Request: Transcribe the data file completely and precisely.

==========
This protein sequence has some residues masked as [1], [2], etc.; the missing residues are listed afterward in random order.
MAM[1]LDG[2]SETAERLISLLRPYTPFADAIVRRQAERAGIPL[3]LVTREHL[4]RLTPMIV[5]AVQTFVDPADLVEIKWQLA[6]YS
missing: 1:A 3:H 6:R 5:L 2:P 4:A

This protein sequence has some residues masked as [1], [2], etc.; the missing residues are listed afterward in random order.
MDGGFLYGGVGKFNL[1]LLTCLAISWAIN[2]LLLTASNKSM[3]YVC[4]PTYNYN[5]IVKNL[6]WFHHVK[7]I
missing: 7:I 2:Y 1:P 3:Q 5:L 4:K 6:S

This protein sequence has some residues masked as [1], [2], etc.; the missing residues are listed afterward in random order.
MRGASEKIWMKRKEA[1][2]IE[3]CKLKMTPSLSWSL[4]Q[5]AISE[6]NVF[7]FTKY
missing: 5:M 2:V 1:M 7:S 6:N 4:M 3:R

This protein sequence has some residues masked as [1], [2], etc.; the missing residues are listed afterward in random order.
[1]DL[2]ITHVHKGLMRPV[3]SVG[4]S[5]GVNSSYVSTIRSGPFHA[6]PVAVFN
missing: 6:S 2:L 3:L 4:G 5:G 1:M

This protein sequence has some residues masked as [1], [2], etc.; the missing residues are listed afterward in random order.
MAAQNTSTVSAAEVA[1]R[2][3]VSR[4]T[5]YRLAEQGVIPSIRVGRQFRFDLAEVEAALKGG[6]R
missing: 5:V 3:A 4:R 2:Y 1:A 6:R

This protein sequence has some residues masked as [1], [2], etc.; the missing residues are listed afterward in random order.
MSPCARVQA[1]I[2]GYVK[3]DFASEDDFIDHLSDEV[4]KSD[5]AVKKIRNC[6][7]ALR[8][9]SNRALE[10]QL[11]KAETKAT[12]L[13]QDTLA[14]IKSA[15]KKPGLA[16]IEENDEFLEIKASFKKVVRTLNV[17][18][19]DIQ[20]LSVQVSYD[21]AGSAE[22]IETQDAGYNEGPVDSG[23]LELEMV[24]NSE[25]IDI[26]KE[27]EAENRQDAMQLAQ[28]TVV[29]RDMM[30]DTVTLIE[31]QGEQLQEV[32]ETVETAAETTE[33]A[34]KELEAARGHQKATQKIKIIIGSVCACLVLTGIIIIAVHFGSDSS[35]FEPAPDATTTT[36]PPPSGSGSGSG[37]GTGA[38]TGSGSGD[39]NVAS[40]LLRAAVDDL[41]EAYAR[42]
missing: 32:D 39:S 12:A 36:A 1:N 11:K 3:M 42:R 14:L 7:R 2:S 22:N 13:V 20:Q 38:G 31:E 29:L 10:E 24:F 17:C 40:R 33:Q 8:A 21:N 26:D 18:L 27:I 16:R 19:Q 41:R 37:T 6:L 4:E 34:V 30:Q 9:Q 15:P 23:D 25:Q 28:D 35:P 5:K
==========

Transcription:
This protein sequence has some residues masked as [1], [2], etc.; the missing residues are listed afterward in random order.
MAM[1]LDG[2]SETAERLISLLRPYTPFADAIVRRQAERAGIPL[3]LVTREHL[4]RLTPMIV[5]AVQTFVDPADLVEIKWQLA[6]YS
missing: 1:A 3:H 6:R 5:L 2:P 4:A

This protein sequence has some residues masked as [1], [2], etc.; the missing residues are listed afterward in random order.
MDGGFLYGGVGKFNL[1]LLTCLAISWAIN[2]LLLTASNKSM[3]YVC[4]PTYNYN[5]IVKNL[6]WFHHVK[7]I
missing: 7:I 2:Y 1:P 3:Q 5:L 4:K 6:S

This protein sequence has some residues masked as [1], [2], etc.; the missing residues are listed afterward in random order.
MRGASEKIWMKRKEA[1][2]IE[3]CKLKMTPSLSWSL[4]Q[5]AISE[6]NVF[7]FTKY
missing: 5:M 2:V 1:M 7:S 6:N 4:M 3:R

This protein sequence has some residues masked as [1], [2], etc.; the missing residues are listed afterward in random order.
[1]DL[2]ITHVHKGLMRPV[3]SVG[4]S[5]GVNSSYVSTIRSGPFHA[6]PVAVFN
missing: 6:S 2:L 3:L 4:G 5:G 1:M

This protein sequence has some residues masked as [1], [2], etc.; the missing residues are listed afterward in random order.
MAAQNTSTVSAAEVA[1]R[2][3]VSR[4]T[5]YRLAEQGVIPSIRVGRQFRFDLAEVEAALKGG[6]R
missing: 5:V 3:A 4:R 2:Y 1:A 6:R

This protein sequence has some residues masked as [1], [2], etc.; the missing residues are listed afterward in random order.
MSPCARVQA[1]I[2]GYVK[3]DFASEDDFIDHLSDEV[4]KSD[5]AVKKIRNC[6][7]ALR[8][9]SNRALE[10]QL[11]KAETKAT[12]L[13]QDTLA[14]IKSA[15]KKPGLA[16]IEENDEFLEIKASFKKVVRTLNV[17][18][19]DIQ[20]LSVQVSYD[21]AGSAE[22]IETQDAGYNEGPVDSG[23]LELEMV[24]NSE[25]IDI[26]KE[27]EAENRQDAMQLAQ[28]TVV[29]RDMM[30]DTVTLIE[31]QGEQLQEV[32]ETVETAAETTE[33]A[34]KELEAARGHQKATQKIKIIIGSVCACLVLTGIIIIAVHFGSDSS[35]FEPAPDATTTT[36]PPPSGSGSGSG[37]GTGA[38]TGSGSGD[39]NVAS[40]LLRAAVDDL[41]EAYAR[42]
missing: 32:D 39:S 12:A 36:A 1:N 11:K 3:M 42:R 14:L 7:R 2:S 22:N 13:V 20:Q 38:G 31:E 29:L 10:E 24:F 17:C 40:R 33:Q 8:A 21:N 26:D 18:L 27:I 16:R 19:Q 41:R 37:T 6:L 4:E 34:V 30:Q 9:Q 15:P 23:D 25:Q 28:D 35:P 5:K